members of your group so the lightning won't travel
between you if hit. Keep your feet together and sit on the
ground out in the open. If you can possibly run to a
vehicle or building, DO so. Sitting or crouching on the
ground is not safe and should be a last resort if an
enclosed building or vehicle is not available. If you feel
your skin tingle or hair stand on end, squat low to the
ground on the balls of your feet. Place your hands on
your knees with your head between them. Make yourself
the smallest target possible and minimize your contact
with the ground-do not lay flat on the ground.
Lightning deaths are from cardiac
arrest/stopped breathing. Perform CPR
or mouth-to-mouth resuscitation if
Don't worry about touching a lightning
victim. They cannot electrocute you!
Tips from the National Weather Service
TIPS FROM JOHN LOBOTA
I have determined that there are five different ages or
periods of time for those seeking treasure and
adventure. For my own purposes I preface each time
period with the term, "Golden age of..." Because,
looking back, each time period had its own unique and
My list is not authoritative, but only a guide to help see
the present age in a new light, to help us utilize the
1 - The Golden age of Exploration began with the
ability to travel across oceans by ship and over
continents by horse and canoe. Here we see new lands,
islands, peoples and resources discovered. Some names
that come to mind are Hernan Cortes, Henry Hudson,
James Cook, Christopher Columbus and Daniel Boone.
2 - The Golden Age of Acquisition is where many laid
claim to those new lands and resources that were
discovered. We can see this in the colonization and
settlement of North America. This period includes
homesteaders, the Revolutionary, Civil and Indian Wars
and even the gold rush.
3 - The Golden Age of Adventure had its heyday when
public transportation became widespread for the
common people. Then vacationing, hunting, fishing and
exploring were done in pursuit of pleasure. We can read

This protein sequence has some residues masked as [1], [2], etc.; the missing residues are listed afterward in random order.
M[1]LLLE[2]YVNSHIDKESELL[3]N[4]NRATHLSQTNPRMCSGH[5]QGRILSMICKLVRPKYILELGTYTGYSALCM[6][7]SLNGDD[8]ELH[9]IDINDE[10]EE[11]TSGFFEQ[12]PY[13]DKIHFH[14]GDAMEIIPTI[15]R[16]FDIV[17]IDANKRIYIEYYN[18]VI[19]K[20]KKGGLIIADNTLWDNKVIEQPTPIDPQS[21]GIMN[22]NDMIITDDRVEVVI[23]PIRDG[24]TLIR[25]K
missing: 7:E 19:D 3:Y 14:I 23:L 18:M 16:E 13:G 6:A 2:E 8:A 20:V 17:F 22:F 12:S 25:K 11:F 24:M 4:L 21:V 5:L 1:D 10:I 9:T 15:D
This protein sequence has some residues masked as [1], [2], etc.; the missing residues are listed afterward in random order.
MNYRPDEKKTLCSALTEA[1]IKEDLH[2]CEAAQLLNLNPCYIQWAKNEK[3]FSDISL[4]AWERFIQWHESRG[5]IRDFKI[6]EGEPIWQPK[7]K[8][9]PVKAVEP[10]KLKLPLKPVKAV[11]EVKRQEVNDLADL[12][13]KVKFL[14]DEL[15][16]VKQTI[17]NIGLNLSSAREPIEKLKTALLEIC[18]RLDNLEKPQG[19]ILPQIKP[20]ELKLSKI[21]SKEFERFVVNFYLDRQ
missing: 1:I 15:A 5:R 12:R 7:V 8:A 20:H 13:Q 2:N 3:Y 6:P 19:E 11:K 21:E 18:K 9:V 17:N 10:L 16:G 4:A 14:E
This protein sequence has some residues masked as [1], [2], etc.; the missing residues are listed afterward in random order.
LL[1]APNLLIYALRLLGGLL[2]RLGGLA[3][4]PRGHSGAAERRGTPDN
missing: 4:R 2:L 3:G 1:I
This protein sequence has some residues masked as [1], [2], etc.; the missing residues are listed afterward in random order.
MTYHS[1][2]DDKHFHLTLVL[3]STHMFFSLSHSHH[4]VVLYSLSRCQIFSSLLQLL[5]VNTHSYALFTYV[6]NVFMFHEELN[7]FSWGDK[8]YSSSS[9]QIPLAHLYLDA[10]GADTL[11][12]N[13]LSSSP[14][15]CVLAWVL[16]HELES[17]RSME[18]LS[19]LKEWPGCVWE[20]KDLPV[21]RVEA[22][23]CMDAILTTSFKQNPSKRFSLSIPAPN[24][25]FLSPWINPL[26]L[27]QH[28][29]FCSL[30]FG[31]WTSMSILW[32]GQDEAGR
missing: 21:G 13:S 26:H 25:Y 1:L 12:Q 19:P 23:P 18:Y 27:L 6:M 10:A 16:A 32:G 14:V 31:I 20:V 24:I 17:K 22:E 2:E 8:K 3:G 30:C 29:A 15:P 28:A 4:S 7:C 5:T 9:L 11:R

books written about many varied adventures from the
mid 1800's through the 1950's. Two famous Florida
explorers and adventurers were Albert & Parke DeVane
who retraced the original Indian and military trails to
over 100 forts and historical sites in the 1950's and early
All of these ages overlap to some degree. But all of these
previous ages left for future generations a great historical
record and their corresponding historical artifacts and
treasures. As we move forward to the present, these
golden ages narrow in length of time to last only decades
as opposed to the previous ones which may have lasted a
century or more.
fairgrounds, lakes, beaches, cemeteries, gold mines,
colonial sites, Spanish shipwrecks and more. There were
no ordinances against this new metal detecting hobby,
private property was easy to gain access to with old
silver coins and relics being dug in abundance on every
detecting outing. Some of our own GCTC members may
remember those days. One club member in particular
was Jim Warnke. Charles Garrett developed his own
metal detectors and is unsurpassed at finding treasure
caches. Bill Mahon developed his own line of D-Tex
metal detectors and wrote about his Padre Island
5 – (Our Golden Age) The Golden Age of Metal
Detecting Technology begins about 1990 and extends to
the present. Here we see detecting sites dwindling,
access to locations forbidden, ordinances against metal
detecting, historical sites off limits to treasure seekers,
schools fenced with fewer and fewer older coins and
relics being found from locations that are accessible.
Additionally we have competition from thousands of
other detectorists. So it's not uncommon for the same
detecting site to have been searched by 100's of people
since the 1960's.
But all hope is not lost, because we have an advantage.
Advancements in metal detector technology along with
the Internet for advanced research can give us an edge
like never before. The detector manufacturers and
engineers have produced detectors with amazingly
accurate target id, automatic ground balance systems,
superb depth capabilities, choice of frequencies, multifrequency, ability to see through trash, new lightweight
designs, notch features allowing us to choose the targets
we want and much more. Can it get any better?
By studying and learning to fully utilize the technology
available today, we can, even with limited site resources
still reap the rewards of treasure seeking, adventure and
exploration. We can discover new sites, locate those
older deeper coins, hard to find relics, jewelry or
treasures that have, until now, been out of reach. We
cannot go back in time, but we can make the best of
"Our Golden Age" if we understand and truly appreciate
its own unique and superior qualities.
Happy Hunting Everyone
Experience + research = success
4 - The Golden Age of Treasure Seekers lasting from
1960 through the 1980's begins with the use of metal
detectors for fun and profit. Thousands of locations were
available for searching, all of them untouched and just
overflowing with coins, relics and treasures to be found.
Civil War sites, battlefields, plantations, parks, schools,